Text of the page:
DATED AND FILED
June 11, 2003
Cornelia G. Clark Clerk of Court of Appeals
This opinion is subject to further editing. If published, the official version will appear in the bound volume of the Official Reports. A party may file with the Supreme Court a petition to review an adverse decision by the Court of Appeals. See WIS. STAT. § 808.10 and RULE 809.62.
Appeal No. 02-3358-CR Cir. Ct. No. 02-CT-437 STATE OF WISCONSIN IN COURT OF APPEALS
DISTRICT II STATE OF WISCONSIN, PLAINTIFF-RESPONDENT, V. KEVIN M. KLOTZ, DEFENDANT-APPELLANT.
APPEAL from a judgment of the circuit court for Winnebago County: ROBERT HAWLEY, Judge. Affirmed.
¶1 ANDERSON, J.1 Kevin M. Klotz appeals from a conviction for one count of operating a motor vehicle while under the influence of an intoxicant, second offense (OMVWI), contrary to WIS. STAT. §§ 346.63(1)(a) and
This is a one-judge appeal pursuant to WIS. STAT. § 752.31(2)(c) (2001-02). All references to the Wisconsin Statutes are to the 2001-02 version unless otherwise noted.
346.65(2)(b). Klotz asserts that the results of his blood alcohol concentration test must be suppressed because he lost all incentive to seek an alternate test after the arresting officer informed him that his test results were twice the legal limit. We conclude that we need not reach this issue because Klotz’s conviction for OMVWI is adequately supported by the record, and he has not argued that without the evidence of his blood alcohol concentration, the remaining evidence was insufficient to support this conviction. Accordingly, we affirm.
¶2 The following facts are taken from the criminal complaint filed against Klotz. City of Oshkosh Police Officer Timothy Skelton observed a car make a turn in what he described as a “burn out type fashion.” The car accelerated quickly with the tires squealing, the rear end fishtailed over both northbound lanes of traffic and then the car crossed into the southbound lanes. The driver overcorrected in an attempt to get into the northbound lanes and the car again fishtailed. Skelton stopped the vehicle and when he approached the driver, he immediately smelled “an extremely strong odor of intoxicants coming from the vehicle.” He identified the driver as Klotz and observed that his eyes were “bloodshot and glazed over” and his speech was so slurred that it was almost impossible to understand what Klotz was saying. Skelton requested that Klotz exit the vehicle, but when he opened the door, he fell back into the car and the officer had to assist Klotz to exit the car. After failing one field sobriety test, Klotz stated that there was no point in performing additional tests and the officer should just “take him.”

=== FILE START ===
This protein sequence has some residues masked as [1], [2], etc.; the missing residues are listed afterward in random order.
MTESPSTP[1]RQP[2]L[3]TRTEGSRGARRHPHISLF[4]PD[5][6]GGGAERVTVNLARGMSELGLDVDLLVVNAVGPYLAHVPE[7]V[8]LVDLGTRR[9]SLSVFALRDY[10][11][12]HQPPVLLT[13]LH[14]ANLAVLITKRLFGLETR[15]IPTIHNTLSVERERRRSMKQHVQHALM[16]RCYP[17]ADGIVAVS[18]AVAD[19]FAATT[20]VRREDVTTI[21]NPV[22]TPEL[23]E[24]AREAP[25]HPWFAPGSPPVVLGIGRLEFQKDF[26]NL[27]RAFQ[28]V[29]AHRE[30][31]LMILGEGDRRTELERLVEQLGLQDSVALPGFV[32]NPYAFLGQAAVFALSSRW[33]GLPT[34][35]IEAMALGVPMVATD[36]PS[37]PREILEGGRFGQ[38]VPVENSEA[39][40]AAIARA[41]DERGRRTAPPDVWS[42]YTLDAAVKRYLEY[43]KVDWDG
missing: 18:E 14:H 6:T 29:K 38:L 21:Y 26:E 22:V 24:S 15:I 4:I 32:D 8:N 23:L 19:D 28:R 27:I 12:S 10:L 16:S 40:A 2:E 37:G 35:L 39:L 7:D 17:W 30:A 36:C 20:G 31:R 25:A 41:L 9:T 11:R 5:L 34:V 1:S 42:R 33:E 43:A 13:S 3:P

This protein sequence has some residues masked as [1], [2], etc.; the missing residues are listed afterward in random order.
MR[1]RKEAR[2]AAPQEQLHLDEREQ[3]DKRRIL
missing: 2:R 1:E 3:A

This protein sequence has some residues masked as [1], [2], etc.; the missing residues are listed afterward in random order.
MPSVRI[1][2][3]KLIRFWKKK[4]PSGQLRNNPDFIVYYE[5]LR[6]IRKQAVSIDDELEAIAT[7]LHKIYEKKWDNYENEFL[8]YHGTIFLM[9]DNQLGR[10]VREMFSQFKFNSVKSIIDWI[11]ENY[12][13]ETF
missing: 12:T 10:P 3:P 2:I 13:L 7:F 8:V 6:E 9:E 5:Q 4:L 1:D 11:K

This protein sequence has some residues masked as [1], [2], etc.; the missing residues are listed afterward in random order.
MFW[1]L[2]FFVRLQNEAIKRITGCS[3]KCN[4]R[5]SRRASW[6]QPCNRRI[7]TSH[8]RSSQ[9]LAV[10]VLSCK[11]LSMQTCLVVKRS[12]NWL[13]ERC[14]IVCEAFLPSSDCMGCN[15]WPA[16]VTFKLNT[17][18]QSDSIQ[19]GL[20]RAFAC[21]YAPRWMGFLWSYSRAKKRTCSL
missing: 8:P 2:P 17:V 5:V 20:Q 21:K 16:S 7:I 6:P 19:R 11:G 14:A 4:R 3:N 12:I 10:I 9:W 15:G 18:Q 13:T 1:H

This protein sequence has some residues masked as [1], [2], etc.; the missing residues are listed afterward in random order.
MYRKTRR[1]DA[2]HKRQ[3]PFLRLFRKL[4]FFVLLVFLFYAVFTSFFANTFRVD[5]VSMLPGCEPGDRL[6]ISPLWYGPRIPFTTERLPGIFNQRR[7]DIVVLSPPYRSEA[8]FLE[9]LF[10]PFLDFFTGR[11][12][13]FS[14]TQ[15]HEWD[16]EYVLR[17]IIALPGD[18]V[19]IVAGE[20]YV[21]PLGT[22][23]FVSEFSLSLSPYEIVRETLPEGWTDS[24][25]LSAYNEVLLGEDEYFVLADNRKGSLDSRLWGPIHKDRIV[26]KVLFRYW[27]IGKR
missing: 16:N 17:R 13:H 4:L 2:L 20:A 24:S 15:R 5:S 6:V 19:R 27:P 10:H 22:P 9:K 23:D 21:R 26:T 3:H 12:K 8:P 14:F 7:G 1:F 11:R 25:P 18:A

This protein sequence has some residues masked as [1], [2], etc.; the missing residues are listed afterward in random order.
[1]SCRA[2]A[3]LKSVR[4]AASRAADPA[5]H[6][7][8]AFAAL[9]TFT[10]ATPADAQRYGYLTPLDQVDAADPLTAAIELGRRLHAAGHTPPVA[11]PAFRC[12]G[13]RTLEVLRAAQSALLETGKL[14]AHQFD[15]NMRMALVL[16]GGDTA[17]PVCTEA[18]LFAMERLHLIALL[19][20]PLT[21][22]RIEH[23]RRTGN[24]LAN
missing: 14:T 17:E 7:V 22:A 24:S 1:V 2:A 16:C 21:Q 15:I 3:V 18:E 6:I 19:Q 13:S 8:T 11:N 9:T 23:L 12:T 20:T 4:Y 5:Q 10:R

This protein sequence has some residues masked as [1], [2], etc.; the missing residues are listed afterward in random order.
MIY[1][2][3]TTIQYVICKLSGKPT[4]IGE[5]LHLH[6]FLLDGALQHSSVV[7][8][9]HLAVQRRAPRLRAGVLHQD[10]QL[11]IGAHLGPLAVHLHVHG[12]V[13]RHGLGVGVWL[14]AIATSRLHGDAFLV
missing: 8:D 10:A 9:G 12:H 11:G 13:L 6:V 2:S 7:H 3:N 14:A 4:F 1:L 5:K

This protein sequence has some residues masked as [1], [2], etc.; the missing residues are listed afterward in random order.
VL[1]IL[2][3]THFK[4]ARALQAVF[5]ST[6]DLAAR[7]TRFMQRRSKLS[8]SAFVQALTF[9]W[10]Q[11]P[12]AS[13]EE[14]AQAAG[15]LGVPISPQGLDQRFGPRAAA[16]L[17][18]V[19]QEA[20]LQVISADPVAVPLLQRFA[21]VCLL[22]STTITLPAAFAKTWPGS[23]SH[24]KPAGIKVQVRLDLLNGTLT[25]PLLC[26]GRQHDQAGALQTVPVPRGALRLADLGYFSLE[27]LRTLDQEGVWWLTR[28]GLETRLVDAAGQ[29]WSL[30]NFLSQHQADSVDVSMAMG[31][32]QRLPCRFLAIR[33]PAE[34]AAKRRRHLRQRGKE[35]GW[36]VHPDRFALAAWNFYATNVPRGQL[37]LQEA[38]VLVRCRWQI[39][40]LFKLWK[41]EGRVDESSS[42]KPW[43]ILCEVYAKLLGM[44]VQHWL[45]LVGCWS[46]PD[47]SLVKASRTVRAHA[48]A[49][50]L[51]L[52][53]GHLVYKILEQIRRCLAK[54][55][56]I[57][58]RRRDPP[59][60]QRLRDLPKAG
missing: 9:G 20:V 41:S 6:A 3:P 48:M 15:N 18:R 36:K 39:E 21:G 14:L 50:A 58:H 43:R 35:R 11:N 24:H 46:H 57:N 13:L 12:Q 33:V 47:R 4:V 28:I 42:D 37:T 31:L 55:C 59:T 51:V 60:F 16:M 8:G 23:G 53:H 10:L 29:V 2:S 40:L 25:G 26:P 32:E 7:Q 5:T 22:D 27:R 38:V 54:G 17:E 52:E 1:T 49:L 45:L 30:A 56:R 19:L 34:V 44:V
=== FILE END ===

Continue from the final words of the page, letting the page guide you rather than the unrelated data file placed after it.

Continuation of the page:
¶3 Klotz was transported to the Winnebago County Safety Building and taken to the Intoxilyzer room. Skelton read the Informing the Accused form to Klotz verbatim. Klotz voluntarily submitted to a breath test. The test result was a blood alcohol concentration of 0.23%, and Skelton told Klotz that he was over
twice the legal limit. Subsequently, a criminal complaint was issued charging Klotz with second offense OMVWI and operating a motor vehicle with a prohibited blood alcohol concentration (OMVPBAC).
¶4 Klotz brought a motion to suppress the Intoxilyzer results because of his claim that the arresting officer violated his statutory right to an alternate blood alcohol test. He asserted in the circuit court that when he was informed that in the opinion of the officer he had a high test result, he lost all incentive to seek an alternate test and this amounted to a violation of his statutory right. The circuit court denied the motion, concluding that this was not a violation of Klotz’s statutory right. Klotz then entered a no contest plea to the second offense OMVWI charge. The circuit court accepted the plea and entered a judgment of conviction.
¶5 On appeal, Klotz renews his argument. He argues that a series of decisions from the appellate courts of this state establishes his right to an alternate test as a due process right that the courts are required to strictly protect.2 Applying this proposition to the undisputed facts of this case, Klotz claims that Skelton’s comments that his test results were twice the legal limit interfered with his ability to make an informed choice about whether to submit to an alternate test. He suggests, “[a]fter all, what incentive does an individual have to request an alternate test if a person in authority, with demonstrated knowledge and experience in this area, tells the person the result is more than double the legal limit.”
Klotz relies upon State v. Walstad, 119 Wis. 2d 483, 351 N.W.2d 469 (1984); State v. Ehlen, 119 Wis. 2d 451, 351 N.W.2d 503 (1984); State v. Disch, 119 Wis. 2d 461, 351 N.W.2d 492 (1984); State v. Renard, 123 Wis. 2d 458, 367 N.W.2d 237 (Ct. App. 1985); and State v. McCrossen, 129 Wis. 2d 277, 385 N.W.2d 161 (1986).
¶6 But we need not consider whether the circuit court should have suppressed the results of Klotz’s blood alcohol concentration test because Klotz was convicted of OMVWI. Even if the blood alcohol concentration test results are suppressed, the OMVWI conviction remains. Although Klotz’s blood alcohol content as revealed by the blood alcohol test is relevant to determine whether he is guilty of OMVWI, he has not argued that the absence of evidence of his blood alcohol content makes the total remaining evidence insufficient to support a conviction for OMVWI. We generally do not decide issues not raised on appeal. State v. Elmer J.K., 224 Wis. 2d 372, 381 n.4, 386, 591 N.W.2d 176 (Ct. App. 1999). We, therefore, do not address this issue.
By the Court.—Judgment affirmed.
This opinion will not be published. See WIS. STAT. RULE